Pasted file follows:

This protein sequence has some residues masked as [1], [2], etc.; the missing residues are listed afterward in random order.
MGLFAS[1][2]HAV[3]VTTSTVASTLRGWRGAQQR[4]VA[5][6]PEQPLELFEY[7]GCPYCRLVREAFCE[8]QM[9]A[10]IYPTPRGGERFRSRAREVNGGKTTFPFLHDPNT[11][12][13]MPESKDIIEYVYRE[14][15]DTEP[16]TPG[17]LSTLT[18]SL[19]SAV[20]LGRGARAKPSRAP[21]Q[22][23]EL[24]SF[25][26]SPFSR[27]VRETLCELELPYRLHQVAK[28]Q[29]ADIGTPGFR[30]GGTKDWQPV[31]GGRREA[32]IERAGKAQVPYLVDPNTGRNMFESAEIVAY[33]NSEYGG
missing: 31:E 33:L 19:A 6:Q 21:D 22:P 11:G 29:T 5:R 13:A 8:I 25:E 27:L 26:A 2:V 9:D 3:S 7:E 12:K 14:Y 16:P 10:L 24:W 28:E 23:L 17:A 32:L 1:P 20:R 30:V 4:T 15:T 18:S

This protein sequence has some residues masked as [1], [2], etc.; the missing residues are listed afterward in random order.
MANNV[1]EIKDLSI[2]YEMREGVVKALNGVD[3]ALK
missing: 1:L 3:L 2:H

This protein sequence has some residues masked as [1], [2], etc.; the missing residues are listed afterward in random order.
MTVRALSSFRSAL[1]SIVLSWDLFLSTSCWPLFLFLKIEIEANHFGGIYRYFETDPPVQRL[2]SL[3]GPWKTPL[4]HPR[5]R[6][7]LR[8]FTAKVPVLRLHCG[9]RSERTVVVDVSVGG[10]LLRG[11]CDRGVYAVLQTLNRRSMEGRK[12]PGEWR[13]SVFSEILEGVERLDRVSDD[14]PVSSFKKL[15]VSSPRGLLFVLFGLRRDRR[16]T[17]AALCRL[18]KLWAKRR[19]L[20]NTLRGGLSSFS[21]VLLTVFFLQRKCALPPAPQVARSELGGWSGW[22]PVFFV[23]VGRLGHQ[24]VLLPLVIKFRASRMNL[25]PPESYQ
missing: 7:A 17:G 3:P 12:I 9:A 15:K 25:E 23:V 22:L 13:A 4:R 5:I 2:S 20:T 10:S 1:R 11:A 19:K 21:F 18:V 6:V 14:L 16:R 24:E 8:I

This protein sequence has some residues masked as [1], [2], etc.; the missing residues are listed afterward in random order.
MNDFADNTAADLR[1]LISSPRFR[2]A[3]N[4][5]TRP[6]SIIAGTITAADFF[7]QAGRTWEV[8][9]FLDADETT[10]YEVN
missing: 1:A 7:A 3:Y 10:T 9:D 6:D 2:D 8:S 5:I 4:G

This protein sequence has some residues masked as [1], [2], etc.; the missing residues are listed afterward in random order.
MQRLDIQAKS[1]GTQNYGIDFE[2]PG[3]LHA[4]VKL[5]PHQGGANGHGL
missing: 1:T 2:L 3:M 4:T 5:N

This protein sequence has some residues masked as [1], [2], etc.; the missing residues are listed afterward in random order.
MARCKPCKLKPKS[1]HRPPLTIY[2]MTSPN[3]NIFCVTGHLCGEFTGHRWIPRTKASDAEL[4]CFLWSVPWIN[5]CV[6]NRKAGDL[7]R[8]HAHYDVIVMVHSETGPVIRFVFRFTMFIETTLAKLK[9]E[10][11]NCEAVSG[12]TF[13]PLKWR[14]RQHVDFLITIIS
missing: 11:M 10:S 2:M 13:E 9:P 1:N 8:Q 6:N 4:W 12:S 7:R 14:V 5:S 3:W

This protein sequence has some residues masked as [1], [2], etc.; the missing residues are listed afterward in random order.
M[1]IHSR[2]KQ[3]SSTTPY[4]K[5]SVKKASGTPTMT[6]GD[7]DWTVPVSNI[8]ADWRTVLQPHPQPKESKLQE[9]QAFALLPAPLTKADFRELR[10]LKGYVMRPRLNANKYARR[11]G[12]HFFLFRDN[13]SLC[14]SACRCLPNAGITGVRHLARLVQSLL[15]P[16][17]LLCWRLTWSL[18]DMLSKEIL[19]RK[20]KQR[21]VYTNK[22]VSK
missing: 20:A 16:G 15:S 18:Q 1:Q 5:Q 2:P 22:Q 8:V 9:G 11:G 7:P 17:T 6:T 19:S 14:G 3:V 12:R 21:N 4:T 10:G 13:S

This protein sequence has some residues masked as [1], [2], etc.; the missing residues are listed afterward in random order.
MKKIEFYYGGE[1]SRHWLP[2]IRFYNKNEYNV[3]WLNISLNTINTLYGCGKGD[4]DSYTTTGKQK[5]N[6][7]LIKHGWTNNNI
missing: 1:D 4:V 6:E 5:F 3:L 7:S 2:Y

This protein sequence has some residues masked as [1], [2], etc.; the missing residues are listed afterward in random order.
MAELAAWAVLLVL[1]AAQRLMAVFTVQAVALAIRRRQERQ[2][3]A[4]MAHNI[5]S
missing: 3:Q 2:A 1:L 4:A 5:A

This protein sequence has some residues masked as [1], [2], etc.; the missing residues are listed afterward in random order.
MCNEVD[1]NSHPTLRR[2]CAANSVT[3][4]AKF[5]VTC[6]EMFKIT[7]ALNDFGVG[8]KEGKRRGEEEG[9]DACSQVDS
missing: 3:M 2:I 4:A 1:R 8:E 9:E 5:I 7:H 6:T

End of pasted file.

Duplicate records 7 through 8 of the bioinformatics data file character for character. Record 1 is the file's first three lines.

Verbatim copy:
This protein sequence has some residues masked as [1], [2], etc.; the missing residues are listed afterward in random order.
M[1]IHSR[2]KQ[3]SSTTPY[4]K[5]SVKKASGTPTMT[6]GD[7]DWTVPVSNI[8]ADWRTVLQPHPQPKESKLQE[9]QAFALLPAPLTKADFRELR[10]LKGYVMRPRLNANKYARR[11]G[12]HFFLFRDN[13]SLC[14]SACRCLPNAGITGVRHLARLVQSLL[15]P[16][17]LLCWRLTWSL[18]DMLSKEIL[19]RK[20]KQR[21]VYTNK[22]VSK
missing: 20:A 16:G 15:S 18:Q 1:Q 5:Q 2:P 22:Q 8:V 9:G 11:G 7:P 17:T 6:T 19:S 14:G 3:V 12:R 21:N 4:T 10:G 13:S

This protein sequence has some residues masked as [1], [2], etc.; the missing residues are listed afterward in random order.
MKKIEFYYGGE[1]SRHWLP[2]IRFYNKNEYNV[3]WLNISLNTINTLYGCGKGD[4]DSYTTTGKQK[5]N[6][7]LIKHGWTNNNI
missing: 1:D 4:V 6:E 5:F 3:L 7:S 2:Y